A quick birding trip to Nova Scotia,
Before I go into my annual summer retail hibernation, I’ve decided to take one last birding trip. I chose Nova Scotia because it’s in Canada, and 2017 is Canada’s 150th anniversary. In honor of the big celebration, all of their national parks are offering free admission. That’s right, free! I’ll drive anywhere for something free, even to another country. I was, however, surprised to learn that Canada is only 150 years old. It seems like it has been around forever. Maybe it lost a few years in the exchange rate. Our ultimate goal was Cape Breton Highlands National Park. We haven’t been there in nearly forty years and back then we had to “pay” to get in. Darn it. I knew we should have waited.
Our first stop was in the New Brunswick town of St. George. If you are looking for St. George on the map, it’s right between St. Stephens, St. Andrews and St. John. (Who knew so many saints came from Canada?) We stopped here because I wanted to check out a little-known birding area called “Sam Hatt’s Point.” This turned out to be a good idea. Not only does this location have a cool name, but it had some great birds as well. Even before I had gotten out of the car, my wife said, “I hear a chicken.” I heard the sound, too, but it wasn’t coming from a chicken. It was a female Ruffed Grouse strutting a few feet off the trail. (More on her later.) Further down the path a pair of American Redstarts was so busy courting each other that they never noticed us. We next came upon a flock of Cedar Waxwings and heard a Common Loon yodeling from just beyond the trees. We also spotted a Hermit Thrush carrying food to its nest and watched a dozen Red Crossbills feeding just above our heads. We were off to a terrific start, but then we ran into a mystery bird. I hate that.
I could hear a bird singing from deep in the woods but I couldn’t figure out what it was, and it was driving me crazy. I needed help. I was going to ask my wife for assistance, but she would have said it was a “chicken.” So, instead I turned to technology. I held out my iPhone, pressed a button and recorded the bird’s song. Then I pressed a different button and sent the call through cyberspace to my son, Casey, in Orleans. Fourteen seconds later Casey replied, “Alder Flycatcher.” Sweet! Thank goodness for technology (and Casey). After solving the mystery bird mystery, I was about to refocus on the other birds when I came upon the cutest creature I’ve ever seen.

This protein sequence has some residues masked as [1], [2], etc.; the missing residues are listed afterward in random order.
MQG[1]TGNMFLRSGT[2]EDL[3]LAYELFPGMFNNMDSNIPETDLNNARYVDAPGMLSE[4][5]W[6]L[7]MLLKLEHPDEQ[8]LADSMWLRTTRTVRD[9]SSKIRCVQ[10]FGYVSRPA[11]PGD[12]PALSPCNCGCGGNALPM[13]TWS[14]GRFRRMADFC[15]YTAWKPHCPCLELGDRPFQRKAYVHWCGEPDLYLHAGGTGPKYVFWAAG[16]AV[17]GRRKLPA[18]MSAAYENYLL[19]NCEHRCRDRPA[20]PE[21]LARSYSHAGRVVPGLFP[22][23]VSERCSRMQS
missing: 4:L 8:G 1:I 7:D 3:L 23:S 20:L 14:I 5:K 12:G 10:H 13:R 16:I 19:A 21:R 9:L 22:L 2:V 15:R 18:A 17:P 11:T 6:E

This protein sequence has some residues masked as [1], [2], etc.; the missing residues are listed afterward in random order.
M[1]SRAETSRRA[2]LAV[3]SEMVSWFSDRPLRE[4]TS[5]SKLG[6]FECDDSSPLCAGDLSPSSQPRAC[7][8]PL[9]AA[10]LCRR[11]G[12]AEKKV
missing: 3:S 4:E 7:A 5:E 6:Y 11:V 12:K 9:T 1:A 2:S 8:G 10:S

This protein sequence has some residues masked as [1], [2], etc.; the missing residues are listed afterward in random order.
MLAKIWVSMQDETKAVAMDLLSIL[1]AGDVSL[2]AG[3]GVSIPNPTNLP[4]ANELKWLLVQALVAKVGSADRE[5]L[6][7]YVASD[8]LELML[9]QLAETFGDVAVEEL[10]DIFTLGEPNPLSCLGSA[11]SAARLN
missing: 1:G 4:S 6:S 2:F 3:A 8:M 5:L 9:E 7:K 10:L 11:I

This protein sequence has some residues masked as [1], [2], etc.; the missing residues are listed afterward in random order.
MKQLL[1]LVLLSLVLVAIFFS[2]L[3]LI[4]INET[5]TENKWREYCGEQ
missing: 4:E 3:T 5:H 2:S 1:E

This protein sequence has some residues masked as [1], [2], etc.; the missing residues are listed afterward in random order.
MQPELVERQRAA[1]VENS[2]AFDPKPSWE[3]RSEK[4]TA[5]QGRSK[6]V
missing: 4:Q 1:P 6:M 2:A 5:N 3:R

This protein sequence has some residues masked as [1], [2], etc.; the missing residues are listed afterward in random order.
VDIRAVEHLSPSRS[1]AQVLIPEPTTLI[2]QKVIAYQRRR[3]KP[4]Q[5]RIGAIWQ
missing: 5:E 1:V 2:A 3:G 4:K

We were walking down a wooded path when I noticed something curled up in the grass along the trail. It was a brand new baby white-tailed deer. I couldn’t believe how tiny and adorable it was. The little guy (or gal) lay motionless. The only thing moving was its pounding heart. We knew its mother would be close by, so after my wife took a million photos (for her Facebook page) we left. And, yes, mom did come back for it.
We were still buzzing about the fawn when we came upon a spooky old house. This place was a wreck. All of the windows were gone and the entire structure looked as if it was about to collapse. My wife wanted nothing to do with it, but I thought it was the perfect place to find a nesting Barn Owl. So, acting brave, I walked up and stuck my head in one of the missing windows. This was not my best idea. I instantly heard a loud commotion. Uh- oh! Now I’m thinking I had either disturbed a nesting Barn Owl or awoken a sleeping Canadian hobo. My heart was now pounding like the little fawn’s. As my eyes adjusted to the darkness, staring back at me I saw a very large and very upset porcupine. The prickly creature couldn’t decide if it wanted to charge at me or run away. Luckily, it chose to waddle up the broken staircase, climb out a hole in the roof and into an adjacent tree. Whew! The last thing I needed was to spend the rest of the trip pulling quills out of my forehead (and being on my wife’s Facebook page.)
Between the great birds, the fawn and the porcupine, the visit to Sam Hatt’s Point was one to remember. But our adventure wasn’t quite over. Remember the Ruffed Grouse? Well, apparently it didn’t like being called a “chicken.” When we arrived back at the car she was waiting for us. Without warning she came charging out of the woods, flapping her wings, spreading her fantail and clucking like…you guessed it, a chicken. The angry bird made two or three runs at us before slipping back into the woods. I’m sure she had babies nearby and was only trying to distract us, but my wife was totally startled. Now it was her heart that was pounding (and the grouse’s turn to post a funny story on Facebook).
Our next stop was the Irving Nature Park, which is just outside the city of Saint John, New Brunswick. It is a free park, owned and operated by the Irving Oil people (probably in an effort to pay nature back for their fossil fuelish ways). Anyone traveling to this part of the world should put this park on his or her list. We didn’t have the same adventures that we had at Sam Hatt’s Point, but we did see plenty of birds, including lots of Black-throated Green Warblers and several Swainson’s Thrushes. But the real reason to visit is the beauty of the park itself. The Irving people have done a wonderful job. Our own state parks could learn from them. (Now if we could only get Irving Oil to switch to solar.)
No, I haven’t forgotten about Nova Scotia. I’ll finally get to that part of the trip next week…if a porcupine or an angry grouse doesn’t get me first.